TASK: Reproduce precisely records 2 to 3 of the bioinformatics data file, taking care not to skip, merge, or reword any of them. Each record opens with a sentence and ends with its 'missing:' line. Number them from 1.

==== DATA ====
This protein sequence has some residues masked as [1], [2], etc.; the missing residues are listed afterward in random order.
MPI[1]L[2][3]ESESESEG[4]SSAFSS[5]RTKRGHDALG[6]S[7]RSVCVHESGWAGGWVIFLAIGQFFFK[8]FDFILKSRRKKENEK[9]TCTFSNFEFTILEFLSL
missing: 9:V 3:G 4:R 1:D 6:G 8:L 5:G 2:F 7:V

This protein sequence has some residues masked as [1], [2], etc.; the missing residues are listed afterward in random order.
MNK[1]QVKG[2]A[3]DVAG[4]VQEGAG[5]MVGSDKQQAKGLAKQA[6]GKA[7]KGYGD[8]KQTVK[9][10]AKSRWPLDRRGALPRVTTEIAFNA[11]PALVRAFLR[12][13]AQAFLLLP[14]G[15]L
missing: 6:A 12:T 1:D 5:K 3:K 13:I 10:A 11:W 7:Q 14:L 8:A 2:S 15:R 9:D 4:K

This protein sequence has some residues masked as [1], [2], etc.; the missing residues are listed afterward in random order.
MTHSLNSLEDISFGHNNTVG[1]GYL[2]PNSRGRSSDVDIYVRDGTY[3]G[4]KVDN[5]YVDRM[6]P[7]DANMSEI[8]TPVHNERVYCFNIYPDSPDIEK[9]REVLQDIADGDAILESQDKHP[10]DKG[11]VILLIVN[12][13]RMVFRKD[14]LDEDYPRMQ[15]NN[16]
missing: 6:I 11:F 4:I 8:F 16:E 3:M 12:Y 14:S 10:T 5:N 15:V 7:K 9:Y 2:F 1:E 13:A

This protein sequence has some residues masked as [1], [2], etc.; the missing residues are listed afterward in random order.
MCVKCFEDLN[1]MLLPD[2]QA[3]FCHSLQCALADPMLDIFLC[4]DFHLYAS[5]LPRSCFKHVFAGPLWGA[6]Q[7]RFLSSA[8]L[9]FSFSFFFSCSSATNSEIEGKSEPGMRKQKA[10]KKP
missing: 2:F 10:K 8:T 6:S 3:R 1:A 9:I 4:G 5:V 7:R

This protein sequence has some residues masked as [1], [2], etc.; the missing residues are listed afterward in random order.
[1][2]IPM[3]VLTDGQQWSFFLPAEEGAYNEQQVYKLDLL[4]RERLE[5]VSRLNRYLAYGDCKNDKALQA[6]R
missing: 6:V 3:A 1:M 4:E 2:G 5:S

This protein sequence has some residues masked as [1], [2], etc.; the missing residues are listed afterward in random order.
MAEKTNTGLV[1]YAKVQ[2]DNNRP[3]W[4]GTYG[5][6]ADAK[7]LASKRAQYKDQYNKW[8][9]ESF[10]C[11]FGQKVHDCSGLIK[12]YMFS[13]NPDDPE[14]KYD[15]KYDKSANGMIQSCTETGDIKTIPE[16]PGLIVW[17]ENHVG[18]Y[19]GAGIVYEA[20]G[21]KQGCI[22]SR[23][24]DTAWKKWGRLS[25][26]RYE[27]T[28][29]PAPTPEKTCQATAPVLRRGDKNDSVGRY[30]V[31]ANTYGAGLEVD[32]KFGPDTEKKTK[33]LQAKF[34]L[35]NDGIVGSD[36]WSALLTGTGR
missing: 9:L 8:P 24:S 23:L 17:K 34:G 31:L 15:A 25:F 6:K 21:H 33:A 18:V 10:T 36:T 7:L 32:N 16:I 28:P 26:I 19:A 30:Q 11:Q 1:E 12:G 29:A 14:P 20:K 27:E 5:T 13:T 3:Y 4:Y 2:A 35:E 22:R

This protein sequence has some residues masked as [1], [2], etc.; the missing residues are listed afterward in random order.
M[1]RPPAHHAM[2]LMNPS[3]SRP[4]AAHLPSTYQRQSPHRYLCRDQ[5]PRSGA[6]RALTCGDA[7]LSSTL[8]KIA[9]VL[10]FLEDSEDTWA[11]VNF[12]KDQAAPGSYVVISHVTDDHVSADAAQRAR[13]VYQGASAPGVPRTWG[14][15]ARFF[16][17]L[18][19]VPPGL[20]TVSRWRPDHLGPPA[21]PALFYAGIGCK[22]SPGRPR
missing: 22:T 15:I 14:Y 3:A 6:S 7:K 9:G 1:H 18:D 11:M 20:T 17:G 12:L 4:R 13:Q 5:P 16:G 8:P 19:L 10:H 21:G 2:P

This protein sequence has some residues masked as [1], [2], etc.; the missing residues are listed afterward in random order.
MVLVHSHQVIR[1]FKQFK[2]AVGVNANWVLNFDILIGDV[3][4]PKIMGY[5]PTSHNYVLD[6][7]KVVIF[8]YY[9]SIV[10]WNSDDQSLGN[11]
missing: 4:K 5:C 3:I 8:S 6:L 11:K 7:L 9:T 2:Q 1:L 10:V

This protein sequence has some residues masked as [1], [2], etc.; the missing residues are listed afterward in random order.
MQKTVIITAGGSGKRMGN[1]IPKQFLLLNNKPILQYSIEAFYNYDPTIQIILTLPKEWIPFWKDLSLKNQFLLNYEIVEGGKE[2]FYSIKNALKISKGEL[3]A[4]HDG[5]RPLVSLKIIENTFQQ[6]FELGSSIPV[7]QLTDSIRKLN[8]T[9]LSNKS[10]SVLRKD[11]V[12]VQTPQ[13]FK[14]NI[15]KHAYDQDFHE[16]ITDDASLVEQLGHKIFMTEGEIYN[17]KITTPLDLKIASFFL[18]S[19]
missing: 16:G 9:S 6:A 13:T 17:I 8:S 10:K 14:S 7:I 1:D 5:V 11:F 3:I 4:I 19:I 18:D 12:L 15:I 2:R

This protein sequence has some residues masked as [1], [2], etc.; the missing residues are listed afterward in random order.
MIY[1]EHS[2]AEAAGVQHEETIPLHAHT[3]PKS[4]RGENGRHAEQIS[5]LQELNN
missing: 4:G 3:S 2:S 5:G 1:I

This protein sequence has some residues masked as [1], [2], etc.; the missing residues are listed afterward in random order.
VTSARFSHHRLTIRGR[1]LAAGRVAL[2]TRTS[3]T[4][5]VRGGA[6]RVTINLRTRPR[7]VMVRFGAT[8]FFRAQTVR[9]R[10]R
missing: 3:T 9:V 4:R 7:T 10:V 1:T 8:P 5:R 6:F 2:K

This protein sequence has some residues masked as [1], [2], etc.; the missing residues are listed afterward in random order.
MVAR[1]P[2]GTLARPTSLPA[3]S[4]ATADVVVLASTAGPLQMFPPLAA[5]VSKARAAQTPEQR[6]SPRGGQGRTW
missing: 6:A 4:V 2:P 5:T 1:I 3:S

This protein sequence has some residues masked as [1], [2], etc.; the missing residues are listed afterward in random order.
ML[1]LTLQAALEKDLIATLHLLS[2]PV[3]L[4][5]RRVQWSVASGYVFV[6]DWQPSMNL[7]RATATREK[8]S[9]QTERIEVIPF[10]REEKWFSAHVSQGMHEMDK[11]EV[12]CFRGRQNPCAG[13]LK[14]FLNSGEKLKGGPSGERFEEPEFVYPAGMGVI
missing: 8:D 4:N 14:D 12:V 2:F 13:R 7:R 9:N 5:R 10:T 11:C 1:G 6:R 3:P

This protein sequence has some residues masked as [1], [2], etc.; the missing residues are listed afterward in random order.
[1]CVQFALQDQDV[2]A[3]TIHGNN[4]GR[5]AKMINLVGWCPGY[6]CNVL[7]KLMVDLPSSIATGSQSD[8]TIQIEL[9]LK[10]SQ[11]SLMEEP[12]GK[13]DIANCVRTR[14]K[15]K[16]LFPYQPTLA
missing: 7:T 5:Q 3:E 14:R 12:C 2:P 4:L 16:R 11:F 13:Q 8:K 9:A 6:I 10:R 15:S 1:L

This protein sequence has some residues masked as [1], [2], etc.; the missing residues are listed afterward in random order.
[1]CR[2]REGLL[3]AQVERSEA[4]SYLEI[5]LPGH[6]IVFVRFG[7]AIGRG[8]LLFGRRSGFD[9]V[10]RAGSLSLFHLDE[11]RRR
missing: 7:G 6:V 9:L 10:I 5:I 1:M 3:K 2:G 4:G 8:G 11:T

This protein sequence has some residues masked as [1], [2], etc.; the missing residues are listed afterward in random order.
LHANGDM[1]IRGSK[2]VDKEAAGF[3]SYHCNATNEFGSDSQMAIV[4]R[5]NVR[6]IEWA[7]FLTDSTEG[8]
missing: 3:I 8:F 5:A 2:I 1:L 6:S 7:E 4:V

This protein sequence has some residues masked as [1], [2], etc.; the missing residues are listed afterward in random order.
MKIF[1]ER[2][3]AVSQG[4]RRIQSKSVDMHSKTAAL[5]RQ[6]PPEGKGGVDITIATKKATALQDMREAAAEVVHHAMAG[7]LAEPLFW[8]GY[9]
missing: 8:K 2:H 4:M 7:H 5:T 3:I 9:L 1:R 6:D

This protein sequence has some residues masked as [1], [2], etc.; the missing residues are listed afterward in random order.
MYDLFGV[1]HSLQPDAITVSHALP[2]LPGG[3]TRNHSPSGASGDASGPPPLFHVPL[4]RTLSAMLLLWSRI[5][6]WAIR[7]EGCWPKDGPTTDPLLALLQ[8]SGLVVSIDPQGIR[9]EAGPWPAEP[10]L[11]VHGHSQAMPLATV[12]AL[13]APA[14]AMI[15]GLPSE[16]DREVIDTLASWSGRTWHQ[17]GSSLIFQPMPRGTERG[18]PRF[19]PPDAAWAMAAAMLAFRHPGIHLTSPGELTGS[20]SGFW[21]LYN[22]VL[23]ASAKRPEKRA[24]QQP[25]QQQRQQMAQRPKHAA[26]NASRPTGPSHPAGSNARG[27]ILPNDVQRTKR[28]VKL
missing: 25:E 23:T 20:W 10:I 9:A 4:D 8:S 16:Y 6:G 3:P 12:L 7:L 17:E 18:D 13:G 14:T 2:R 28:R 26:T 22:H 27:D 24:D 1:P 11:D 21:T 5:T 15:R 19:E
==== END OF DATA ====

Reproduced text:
This protein sequence has some residues masked as [1], [2], etc.; the missing residues are listed afterward in random order.
MNK[1]QVKG[2]A[3]DVAG[4]VQEGAG[5]MVGSDKQQAKGLAKQA[6]GKA[7]KGYGD[8]KQTVK[9][10]AKSRWPLDRRGALPRVTTEIAFNA[11]PALVRAFLR[12][13]AQAFLLLP[14]G[15]L
missing: 6:A 12:T 1:D 5:K 3:K 13:I 10:A 11:W 7:Q 14:L 8:A 2:S 15:R 9:D 4:K

This protein sequence has some residues masked as [1], [2], etc.; the missing residues are listed afterward in random order.
MTHSLNSLEDISFGHNNTVG[1]GYL[2]PNSRGRSSDVDIYVRDGTY[3]G[4]KVDN[5]YVDRM[6]P[7]DANMSEI[8]TPVHNERVYCFNIYPDSPDIEK[9]REVLQDIADGDAILESQDKHP[10]DKG[11]VILLIVN[12][13]RMVFRKD[14]LDEDYPRMQ[15]NN[16]
missing: 6:I 11:F 4:I 8:F 16:E 3:M 12:Y 14:S 10:T 5:N 15:V 7:K 9:Y 2:F 1:E 13:A